73 Pages Posted: 26 Aug 2003 Last revised: 15 Nov 2012
Date Written: August 26, 2003
This article proposes a rethinking of the U.S. position on the reach of constitutional rights into the private sphere, both in domestic and comparative terms. This issue is standardly deemed resolved by the state action doctrine: with one exception, constitutional rights bind only governmental and not private actors. This, however, provides only a partial answer to the general issue for the fact that private actors are not bound by constitutional rights is consistent with various different positions on the extent to which such rights govern their legal relations with one another, and thereby impact what they can lawfully be permitted or required to do. The U.S. answer to this important, second dimension of the scope of individual rights is to be found not in the interpretive labyrinths of the Fourteenth Amendment's state action requirement but more simply and straightforwardly in the Supremacy Clause, which mandates that all law, including private law, common law, and the law relied on in litigation between private actors, is directly, fully, and equally subject to the Constitution. Accordingly, there should be no separate threshold issue of state action when the constitutionality of any law - private or public - is challenged, the only genuine issue is the substantive one of whether that law violates the Constitution. This full answer does not render private actors bound by the Constitution but it does mean that in governing their legal relations with one another, constitutional rights have significant impact upon them - limiting which of their interests, preferences, and choices may be protected by law.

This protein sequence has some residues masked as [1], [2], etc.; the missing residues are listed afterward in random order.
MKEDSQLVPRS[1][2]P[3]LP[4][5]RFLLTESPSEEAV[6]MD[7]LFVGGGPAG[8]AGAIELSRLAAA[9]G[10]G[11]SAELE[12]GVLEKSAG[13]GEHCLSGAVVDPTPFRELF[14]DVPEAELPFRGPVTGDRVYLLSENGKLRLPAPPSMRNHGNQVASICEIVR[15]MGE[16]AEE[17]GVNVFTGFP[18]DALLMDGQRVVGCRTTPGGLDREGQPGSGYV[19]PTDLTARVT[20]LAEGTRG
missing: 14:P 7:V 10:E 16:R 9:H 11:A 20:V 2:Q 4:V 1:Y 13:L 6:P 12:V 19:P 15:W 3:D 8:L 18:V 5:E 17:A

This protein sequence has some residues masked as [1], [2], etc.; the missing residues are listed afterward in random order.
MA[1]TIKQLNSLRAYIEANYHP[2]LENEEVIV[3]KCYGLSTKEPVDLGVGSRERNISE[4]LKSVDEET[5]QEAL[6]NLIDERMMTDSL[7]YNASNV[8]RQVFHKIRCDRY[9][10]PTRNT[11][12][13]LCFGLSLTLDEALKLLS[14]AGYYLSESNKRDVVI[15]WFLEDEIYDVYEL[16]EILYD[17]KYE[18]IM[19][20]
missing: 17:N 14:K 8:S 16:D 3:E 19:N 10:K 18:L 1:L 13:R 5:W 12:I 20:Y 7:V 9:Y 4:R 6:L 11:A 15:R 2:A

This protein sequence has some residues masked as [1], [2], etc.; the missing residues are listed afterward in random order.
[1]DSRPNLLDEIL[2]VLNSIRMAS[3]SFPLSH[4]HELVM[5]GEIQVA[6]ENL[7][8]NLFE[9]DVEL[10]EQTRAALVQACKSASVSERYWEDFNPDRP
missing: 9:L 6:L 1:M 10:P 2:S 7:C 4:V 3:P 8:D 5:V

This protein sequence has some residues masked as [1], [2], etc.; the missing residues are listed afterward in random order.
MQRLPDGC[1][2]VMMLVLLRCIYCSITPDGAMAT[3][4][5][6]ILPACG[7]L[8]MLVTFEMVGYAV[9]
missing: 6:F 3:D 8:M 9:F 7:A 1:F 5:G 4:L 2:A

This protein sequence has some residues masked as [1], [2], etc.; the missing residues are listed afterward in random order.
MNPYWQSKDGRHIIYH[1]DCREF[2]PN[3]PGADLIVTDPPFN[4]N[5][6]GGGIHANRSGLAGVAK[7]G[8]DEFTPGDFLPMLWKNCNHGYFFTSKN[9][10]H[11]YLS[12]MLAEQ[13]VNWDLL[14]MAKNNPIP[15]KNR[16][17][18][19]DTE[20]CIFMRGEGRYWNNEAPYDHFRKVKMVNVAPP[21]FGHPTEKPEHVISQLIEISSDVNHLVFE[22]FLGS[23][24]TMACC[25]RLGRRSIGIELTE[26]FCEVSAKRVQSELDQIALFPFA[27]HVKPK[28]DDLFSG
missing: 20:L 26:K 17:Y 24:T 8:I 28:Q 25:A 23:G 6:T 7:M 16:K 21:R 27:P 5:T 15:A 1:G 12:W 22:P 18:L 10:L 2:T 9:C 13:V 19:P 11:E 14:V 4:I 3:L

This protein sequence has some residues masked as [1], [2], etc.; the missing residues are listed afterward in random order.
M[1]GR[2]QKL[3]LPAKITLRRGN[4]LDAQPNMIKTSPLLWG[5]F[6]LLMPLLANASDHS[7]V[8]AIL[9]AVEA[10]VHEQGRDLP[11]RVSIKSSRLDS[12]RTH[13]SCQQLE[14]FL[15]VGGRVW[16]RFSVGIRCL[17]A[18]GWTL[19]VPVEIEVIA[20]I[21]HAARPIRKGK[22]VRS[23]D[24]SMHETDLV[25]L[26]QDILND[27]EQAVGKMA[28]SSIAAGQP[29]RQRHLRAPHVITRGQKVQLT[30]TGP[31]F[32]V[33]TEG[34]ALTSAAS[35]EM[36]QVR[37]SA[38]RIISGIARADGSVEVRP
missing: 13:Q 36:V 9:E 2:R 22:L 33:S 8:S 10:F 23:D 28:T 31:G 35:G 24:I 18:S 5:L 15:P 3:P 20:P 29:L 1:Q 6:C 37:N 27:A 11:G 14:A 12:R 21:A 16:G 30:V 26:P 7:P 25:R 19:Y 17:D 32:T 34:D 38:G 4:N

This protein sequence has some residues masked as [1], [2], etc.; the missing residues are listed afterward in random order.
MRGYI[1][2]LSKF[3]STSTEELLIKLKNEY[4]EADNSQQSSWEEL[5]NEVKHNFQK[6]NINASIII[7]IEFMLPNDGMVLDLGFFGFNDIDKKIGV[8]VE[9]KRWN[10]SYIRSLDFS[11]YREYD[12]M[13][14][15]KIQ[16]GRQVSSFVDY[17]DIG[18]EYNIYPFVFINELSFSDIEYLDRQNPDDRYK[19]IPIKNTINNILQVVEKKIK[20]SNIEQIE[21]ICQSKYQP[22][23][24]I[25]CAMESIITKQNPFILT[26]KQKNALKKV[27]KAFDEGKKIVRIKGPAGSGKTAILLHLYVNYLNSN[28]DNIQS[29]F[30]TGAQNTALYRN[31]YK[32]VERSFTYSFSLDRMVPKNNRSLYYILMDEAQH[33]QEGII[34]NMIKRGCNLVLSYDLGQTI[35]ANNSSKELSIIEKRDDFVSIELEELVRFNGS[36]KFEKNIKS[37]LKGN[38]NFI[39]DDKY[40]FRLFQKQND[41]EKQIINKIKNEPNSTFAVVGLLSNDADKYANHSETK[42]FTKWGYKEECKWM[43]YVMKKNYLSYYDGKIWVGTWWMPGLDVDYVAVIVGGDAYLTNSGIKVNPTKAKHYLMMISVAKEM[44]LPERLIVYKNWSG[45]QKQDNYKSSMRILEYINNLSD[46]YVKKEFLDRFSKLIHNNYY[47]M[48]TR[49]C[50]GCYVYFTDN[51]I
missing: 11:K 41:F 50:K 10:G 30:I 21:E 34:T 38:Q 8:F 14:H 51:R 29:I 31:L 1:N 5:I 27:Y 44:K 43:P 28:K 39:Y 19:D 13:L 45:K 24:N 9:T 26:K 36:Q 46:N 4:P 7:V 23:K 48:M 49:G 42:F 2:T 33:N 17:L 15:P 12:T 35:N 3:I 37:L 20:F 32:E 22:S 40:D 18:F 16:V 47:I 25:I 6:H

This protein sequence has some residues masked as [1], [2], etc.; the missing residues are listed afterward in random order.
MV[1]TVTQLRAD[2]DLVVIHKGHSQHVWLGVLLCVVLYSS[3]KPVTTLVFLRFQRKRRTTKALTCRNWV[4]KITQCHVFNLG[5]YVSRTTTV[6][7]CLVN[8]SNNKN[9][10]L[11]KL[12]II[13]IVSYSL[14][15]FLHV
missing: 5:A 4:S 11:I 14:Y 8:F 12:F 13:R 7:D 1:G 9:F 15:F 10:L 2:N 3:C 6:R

Comparatively, this position is in fact quite radical and belies the conventional understanding of the United States as creating a rigid public-private distinction in constitutional law. Indeed, in this important structural respect, the scope of constitutional rights provisions is greater than, for example, in Canada and no less than in Germany, two countries standardly viewed as taking a more horizontal approach than the purely vertical United States. This insight provides the basis for a revised and clarified spectrum of possible positions on vertical and horizontal effect in comparative constitutional law.
The article concludes by analyzing the substantive issue on a comparative basis to assess the constitutionality of various actual and hypothetical laws touching on private race and sex discrimination, and regulating speech between such private actors as employers and employees. The upshot is that the actual impact of constitutional rights on private actors in the United States is not fixed, as the state action axiom suggests, but will vary with changes in their substantive interpretation. For example, a change in the disparate impact rule under the Equal Protection Clause would not merely have significant effects on tax, regulatory and other public laws but would also substantially increase the Clause's impact on private actors. This, finally, suggests the deep interconnection between the structural issue of scope and the substantive issue of the content of constitutional rights.
Keywords: Constitutional rights, individual rights, race and sex discrimination, regulation of speech
Suggested Citation: Suggested Citation
Gardbaum, Stephen, The 'Horizontal Effect' of Constitutional Rights (August 26, 2003). Michigan Law Review, Vol. 102, pp. 388-459, 2003; UCLA School of Law Research Paper No. 03-14. Available at SSRN: https://ssrn.com/abstract=437440 or http://dx.doi.org/10.2139/ssrn.437440